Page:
Food for thought...

So, what I'm suggesting to you is to:

  1. read about the PSA & PSA II tests and the DRE, and, if you get these tests
    (and I hope that you do so regularly), and you have indications of PCa, then
  2. read and become educated in the subject of PCa and yourself; especially with
    regard to second (expert) readings of the Gleason score from your biopsy;
  3. consult with medical people representing several of the treatment methods, and
    after you've decided on the method of treatment you're most comfortable with,
  4. search out the most skilled practitioner of that modality as your attending physician!

Although following steps 1-4 should preclude it, for some, I might add a fifth item to the above... avoid all those who are peddling quackery and pseudo science in the name of a cure.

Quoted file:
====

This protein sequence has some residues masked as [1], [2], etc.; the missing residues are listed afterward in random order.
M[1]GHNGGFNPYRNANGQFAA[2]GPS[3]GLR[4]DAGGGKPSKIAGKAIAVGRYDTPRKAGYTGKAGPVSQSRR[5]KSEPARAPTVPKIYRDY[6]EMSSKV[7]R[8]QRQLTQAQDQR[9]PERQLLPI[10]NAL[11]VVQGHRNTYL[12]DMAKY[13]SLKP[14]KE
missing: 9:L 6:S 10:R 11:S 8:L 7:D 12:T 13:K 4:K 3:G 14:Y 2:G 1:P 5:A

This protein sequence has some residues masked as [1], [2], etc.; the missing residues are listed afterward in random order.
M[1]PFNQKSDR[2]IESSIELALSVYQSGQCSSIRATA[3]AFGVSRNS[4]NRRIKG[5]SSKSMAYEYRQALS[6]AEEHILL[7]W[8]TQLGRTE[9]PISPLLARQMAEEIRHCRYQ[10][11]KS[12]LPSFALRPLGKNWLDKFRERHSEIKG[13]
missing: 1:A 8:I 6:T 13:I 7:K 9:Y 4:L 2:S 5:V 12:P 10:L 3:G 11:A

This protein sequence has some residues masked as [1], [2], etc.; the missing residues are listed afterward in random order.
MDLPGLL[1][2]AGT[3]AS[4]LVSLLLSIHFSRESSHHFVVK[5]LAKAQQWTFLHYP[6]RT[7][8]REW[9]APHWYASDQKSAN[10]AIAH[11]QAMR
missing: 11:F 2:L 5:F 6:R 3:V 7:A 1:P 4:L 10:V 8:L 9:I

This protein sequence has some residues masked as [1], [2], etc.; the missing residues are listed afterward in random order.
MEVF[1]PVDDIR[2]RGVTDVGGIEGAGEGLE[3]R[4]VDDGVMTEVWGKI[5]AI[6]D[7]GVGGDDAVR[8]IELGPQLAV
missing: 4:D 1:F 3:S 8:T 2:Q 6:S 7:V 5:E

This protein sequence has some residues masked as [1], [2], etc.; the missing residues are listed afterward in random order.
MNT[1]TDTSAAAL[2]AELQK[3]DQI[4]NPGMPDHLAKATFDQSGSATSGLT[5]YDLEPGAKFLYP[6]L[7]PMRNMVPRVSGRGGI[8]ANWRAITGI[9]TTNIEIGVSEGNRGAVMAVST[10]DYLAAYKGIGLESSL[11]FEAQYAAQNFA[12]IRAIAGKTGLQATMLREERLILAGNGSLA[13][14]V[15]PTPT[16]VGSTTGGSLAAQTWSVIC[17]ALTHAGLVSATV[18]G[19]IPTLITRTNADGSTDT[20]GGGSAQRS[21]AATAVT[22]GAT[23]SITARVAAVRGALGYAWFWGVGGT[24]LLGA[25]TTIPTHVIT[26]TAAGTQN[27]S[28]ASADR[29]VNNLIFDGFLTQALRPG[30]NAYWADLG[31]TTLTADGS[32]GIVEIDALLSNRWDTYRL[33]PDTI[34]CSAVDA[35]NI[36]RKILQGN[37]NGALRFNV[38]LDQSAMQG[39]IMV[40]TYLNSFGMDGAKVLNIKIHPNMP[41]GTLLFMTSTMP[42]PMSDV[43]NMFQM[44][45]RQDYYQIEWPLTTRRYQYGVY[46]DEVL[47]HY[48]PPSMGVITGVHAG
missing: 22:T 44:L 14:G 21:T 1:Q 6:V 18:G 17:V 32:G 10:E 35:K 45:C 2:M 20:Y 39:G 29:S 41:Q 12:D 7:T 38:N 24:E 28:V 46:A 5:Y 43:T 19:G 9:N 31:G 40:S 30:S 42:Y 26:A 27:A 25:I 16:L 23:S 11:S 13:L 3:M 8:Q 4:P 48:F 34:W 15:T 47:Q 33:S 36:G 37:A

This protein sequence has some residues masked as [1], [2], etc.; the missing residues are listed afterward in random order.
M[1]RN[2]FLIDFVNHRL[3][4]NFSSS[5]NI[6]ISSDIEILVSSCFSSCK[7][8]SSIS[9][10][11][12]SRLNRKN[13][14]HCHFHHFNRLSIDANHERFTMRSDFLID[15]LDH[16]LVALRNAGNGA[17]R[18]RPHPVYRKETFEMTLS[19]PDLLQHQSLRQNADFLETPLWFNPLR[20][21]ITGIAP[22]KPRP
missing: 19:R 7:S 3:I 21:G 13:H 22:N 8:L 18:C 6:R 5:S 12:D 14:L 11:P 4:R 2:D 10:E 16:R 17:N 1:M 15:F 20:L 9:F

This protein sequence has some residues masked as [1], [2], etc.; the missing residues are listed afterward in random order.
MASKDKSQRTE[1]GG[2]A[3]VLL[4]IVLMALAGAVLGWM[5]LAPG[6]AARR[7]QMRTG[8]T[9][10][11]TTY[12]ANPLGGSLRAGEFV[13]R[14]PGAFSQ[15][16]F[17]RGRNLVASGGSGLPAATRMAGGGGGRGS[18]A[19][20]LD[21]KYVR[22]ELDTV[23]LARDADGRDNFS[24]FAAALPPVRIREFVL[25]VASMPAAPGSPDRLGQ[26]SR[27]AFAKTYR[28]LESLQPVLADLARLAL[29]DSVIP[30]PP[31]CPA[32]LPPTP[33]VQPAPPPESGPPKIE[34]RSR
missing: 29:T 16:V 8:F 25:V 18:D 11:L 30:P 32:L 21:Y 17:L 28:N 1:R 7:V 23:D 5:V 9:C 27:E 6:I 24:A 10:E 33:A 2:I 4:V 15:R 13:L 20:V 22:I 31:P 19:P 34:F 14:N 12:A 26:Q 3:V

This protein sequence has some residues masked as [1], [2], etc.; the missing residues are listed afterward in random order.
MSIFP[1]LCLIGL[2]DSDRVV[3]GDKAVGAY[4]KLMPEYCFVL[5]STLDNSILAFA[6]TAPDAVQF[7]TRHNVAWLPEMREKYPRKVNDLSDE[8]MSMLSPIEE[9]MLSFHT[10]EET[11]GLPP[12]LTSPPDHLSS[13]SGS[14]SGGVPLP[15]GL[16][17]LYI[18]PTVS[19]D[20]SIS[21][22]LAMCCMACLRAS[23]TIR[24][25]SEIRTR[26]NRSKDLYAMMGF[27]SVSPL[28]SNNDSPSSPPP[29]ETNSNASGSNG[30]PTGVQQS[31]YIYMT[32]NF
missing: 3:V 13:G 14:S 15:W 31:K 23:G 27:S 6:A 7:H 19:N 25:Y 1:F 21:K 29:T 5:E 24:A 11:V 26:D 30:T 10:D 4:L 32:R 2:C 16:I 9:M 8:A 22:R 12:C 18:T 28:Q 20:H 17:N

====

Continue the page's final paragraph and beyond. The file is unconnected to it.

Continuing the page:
Getting up to Speed...

I'm not going to attempt to present or classify prospective treatments, current testing methods, statistical proofs, or anecdotal evidences. I am not a medical doctor, and I'm also not in a position to improve upon what others have done so very well already, and this is one of the great benefits of the Internet... the almost overwhelming and instant exchange of information for everyone's use and benefit.

There are basically four methods of (PCa) information dissemination and sharing in use on the net today:

  • The World Wide Web (WWW)
  • Mail lists
  • USENET Newsgroups (Forums)
  • Chat Groups

The Web is seemingly boundless with respect to the availability of Prostate Cancer-related information resources.

Here are some good fundamental sites:

(PLS NOTE: There are literally dozens of excellent Prostate Cancer Web sites on the net. I couldn't begin to list them all here and keep current with them. Do like I did... use a good search engine or a front end like GOOGLE and search on 'prostate' or 'cancer' or both, or take a look at the 'Resources and Links' sections on the Us TOO web site. You'll have enough reading for months on end! Do be a discerning reader, tho, as there is as much dis- and mis-information on this subject as on most all controversial topics these days. The "bad" info gets propagated just as fast as the good stuff!)